Skip to main content

IDN ccTLD Delegations approved by the ICANN Board

This is a very brief blog post with quite the big content. Last week was a special week at ICANN, with several IDN milestones meet. Many were included in the 22 April 2010 ICANN Board meeting. The ICANN Board approved the first IDN ccTLD delegation requests for four countries. These countries are: Egypt, the Russian Federation, Saudi Arabia and the United Arab Emirates. This means that we will soon start seeing domain names ending in: مصر, рф, امارات , السعودية

The ICANN Board also took actions that are expected to expedite Chinese characters in top-level domains as part of the IDN ccTLD Fast Track. This will be the first set of variant IDN ccTLDs to be introduced – under special circumstances. More work is underway on the subject of variants, including policy-procedural analysis and technical definitions and plans for testing.

In addition, last week, a new IDN ccTLD request was announced as having passed the String Evaluation stage – for the country of Jordan. This means that Jordan now may enter the String Delegation step, which is the last step in the Fast Track Process. As such Jordan joins 13 other countries/territories having succesfully passed String Evaulation. The full list can be seen here: http://www.icann.org/en/topics/idn/fast-track/string-evaluation-completion-en.htm

The total number of received requests in the Fast Track Process is: 21
The total number of languages represented is: 11

To read more about the IDN ccTLD Fast Track, go here: http://www.icann.org/en/topics/idn/fast-track

If you only see boxes in the above IDN ccTLDs, then you may need to download the necessary font: http://idn.icann.org/Fonts – or perhaps you are experiencing a problem with IDNs that is not rendered correctly when viewed in various applications. Either way we’d love to hear about it :)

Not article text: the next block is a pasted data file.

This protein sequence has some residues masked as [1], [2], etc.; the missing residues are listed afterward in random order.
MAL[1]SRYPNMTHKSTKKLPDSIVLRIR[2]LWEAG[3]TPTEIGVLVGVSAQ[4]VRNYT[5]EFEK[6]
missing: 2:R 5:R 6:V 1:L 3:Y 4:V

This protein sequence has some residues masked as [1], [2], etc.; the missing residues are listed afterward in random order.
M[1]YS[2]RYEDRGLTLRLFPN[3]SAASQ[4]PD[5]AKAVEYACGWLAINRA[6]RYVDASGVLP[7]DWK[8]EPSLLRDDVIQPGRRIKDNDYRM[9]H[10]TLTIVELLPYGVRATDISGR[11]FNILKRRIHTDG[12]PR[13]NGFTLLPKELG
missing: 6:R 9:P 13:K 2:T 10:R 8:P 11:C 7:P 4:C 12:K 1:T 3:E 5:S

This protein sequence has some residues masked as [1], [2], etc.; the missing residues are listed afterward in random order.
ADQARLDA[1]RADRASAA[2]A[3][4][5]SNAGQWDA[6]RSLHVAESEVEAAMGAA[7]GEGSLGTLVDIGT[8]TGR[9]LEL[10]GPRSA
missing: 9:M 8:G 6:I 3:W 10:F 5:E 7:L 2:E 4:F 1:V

Comments

    Domain Name System
    Internationalized Domain Name ,IDN,"IDNs are domain names that include characters used in the local representation of languages that are not written with the twenty-six letters of the basic Latin alphabet ""a-z"". An IDN can contain Latin letters with diacritical marks, as required by many European languages, or may consist of characters from non-Latin scripts such as Arabic or Chinese. Many languages also use other types of digits than the European ""0-9"". The basic Latin alphabet together with the European-Arabic digits are, for the purpose of domain names, termed ""ASCII characters"" (ASCII = American Standard Code for Information Interchange). These are also included in the broader range of ""Unicode characters"" that provides the basis for IDNs. The ""hostname rule"" requires that all domain names of the type under consideration here are stored in the DNS using only the ASCII characters listed above, with the one further addition of the hyphen ""-"". The Unicode form of an IDN therefore requires special encoding before it is entered into the DNS. The following terminology is used when distinguishing between these forms: A domain name consists of a series of ""labels"" (separated by ""dots""). The ASCII form of an IDN label is termed an ""A-label"". All operations defined in the DNS protocol use A-labels exclusively. The Unicode form, which a user expects to be displayed, is termed a ""U-label"". The difference may be illustrated with the Hindi word for ""test"" — परीका — appearing here as a U-label would (in the Devanagari script). A special form of ""ASCII compatible encoding"" (abbreviated ACE) is applied to this to produce the corresponding A-label: xn--11b5bs1di. A domain name that only includes ASCII letters, digits, and hyphens is termed an ""LDH label"". Although the definitions of A-labels and LDH-labels overlap, a name consisting exclusively of LDH labels, such as""icann.org"" is not an IDN."